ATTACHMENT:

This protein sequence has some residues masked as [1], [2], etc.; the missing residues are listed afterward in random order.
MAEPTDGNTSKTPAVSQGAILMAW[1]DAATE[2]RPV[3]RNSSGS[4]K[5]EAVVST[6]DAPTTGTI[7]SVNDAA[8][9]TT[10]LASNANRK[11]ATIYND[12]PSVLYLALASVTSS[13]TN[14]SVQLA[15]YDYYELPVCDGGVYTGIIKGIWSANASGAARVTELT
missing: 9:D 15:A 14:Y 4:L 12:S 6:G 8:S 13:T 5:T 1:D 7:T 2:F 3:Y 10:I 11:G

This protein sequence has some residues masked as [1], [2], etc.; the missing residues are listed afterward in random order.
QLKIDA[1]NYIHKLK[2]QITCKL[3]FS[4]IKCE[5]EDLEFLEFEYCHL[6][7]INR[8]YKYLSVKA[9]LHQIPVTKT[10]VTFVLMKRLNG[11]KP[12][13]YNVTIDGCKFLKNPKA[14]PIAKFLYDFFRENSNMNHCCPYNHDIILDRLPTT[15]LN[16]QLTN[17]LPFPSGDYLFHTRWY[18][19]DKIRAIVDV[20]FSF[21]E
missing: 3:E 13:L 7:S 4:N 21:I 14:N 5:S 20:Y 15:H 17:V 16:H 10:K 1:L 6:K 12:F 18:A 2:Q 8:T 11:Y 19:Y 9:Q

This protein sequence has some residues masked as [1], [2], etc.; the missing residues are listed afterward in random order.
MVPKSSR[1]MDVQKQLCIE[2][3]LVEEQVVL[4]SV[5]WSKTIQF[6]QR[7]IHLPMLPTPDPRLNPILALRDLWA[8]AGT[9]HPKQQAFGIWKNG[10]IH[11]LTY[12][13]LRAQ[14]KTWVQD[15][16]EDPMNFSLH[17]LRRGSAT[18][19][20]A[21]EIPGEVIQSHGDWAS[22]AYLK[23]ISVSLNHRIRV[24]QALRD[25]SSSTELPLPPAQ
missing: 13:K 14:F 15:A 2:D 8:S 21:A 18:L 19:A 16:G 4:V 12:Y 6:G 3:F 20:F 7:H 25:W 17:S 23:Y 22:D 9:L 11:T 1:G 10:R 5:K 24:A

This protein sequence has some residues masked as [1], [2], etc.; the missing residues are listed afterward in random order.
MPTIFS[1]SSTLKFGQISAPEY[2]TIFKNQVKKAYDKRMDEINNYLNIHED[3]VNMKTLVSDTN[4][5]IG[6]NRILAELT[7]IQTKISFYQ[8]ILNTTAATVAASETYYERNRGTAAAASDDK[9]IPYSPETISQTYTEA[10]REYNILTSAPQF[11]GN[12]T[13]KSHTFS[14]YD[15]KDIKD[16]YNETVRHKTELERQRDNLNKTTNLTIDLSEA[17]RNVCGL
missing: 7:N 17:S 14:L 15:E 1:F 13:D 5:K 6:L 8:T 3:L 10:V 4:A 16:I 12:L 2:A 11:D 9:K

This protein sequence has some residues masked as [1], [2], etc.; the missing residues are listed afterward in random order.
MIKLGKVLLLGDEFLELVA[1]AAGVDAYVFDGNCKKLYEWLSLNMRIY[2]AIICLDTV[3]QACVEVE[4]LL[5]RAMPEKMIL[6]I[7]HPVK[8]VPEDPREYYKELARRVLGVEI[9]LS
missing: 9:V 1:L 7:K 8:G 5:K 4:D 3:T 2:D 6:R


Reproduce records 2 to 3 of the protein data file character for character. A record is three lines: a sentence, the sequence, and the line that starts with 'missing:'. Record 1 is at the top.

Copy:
This protein sequence has some residues masked as [1], [2], etc.; the missing residues are listed afterward in random order.
QLKIDA[1]NYIHKLK[2]QITCKL[3]FS[4]IKCE[5]EDLEFLEFEYCHL[6][7]INR[8]YKYLSVKA[9]LHQIPVTKT[10]VTFVLMKRLNG[11]KP[12][13]YNVTIDGCKFLKNPKA[14]PIAKFLYDFFRENSNMNHCCPYNHDIILDRLPTT[15]LN[16]QLTN[17]LPFPSGDYLFHTRWY[18][19]DKIRAIVDV[20]FSF[21]E
missing: 3:E 13:L 7:S 4:N 21:I 14:N 5:S 20:Y 15:H 17:V 16:H 10:K 1:L 6:K 12:F 18:A 2:Q 8:T 11:Y 19:Y 9:Q

This protein sequence has some residues masked as [1], [2], etc.; the missing residues are listed afterward in random order.
MVPKSSR[1]MDVQKQLCIE[2][3]LVEEQVVL[4]SV[5]WSKTIQF[6]QR[7]IHLPMLPTPDPRLNPILALRDLWA[8]AGT[9]HPKQQAFGIWKNG[10]IH[11]LTY[12][13]LRAQ[14]KTWVQD[15][16]EDPMNFSLH[17]LRRGSAT[18][19][20]A[21]EIPGEVIQSHGDWAS[22]AYLK[23]ISVSLNHRIRV[24]QALRD[25]SSSTELPLPPAQ
missing: 13:K 14:F 15:A 2:D 8:S 21:A 18:L 19:A 16:G 4:V 12:Y 6:G 3:F 20:F 7:H 25:W 17:S 23:Y 22:D 9:L 11:T 1:G 10:R 5:K 24:A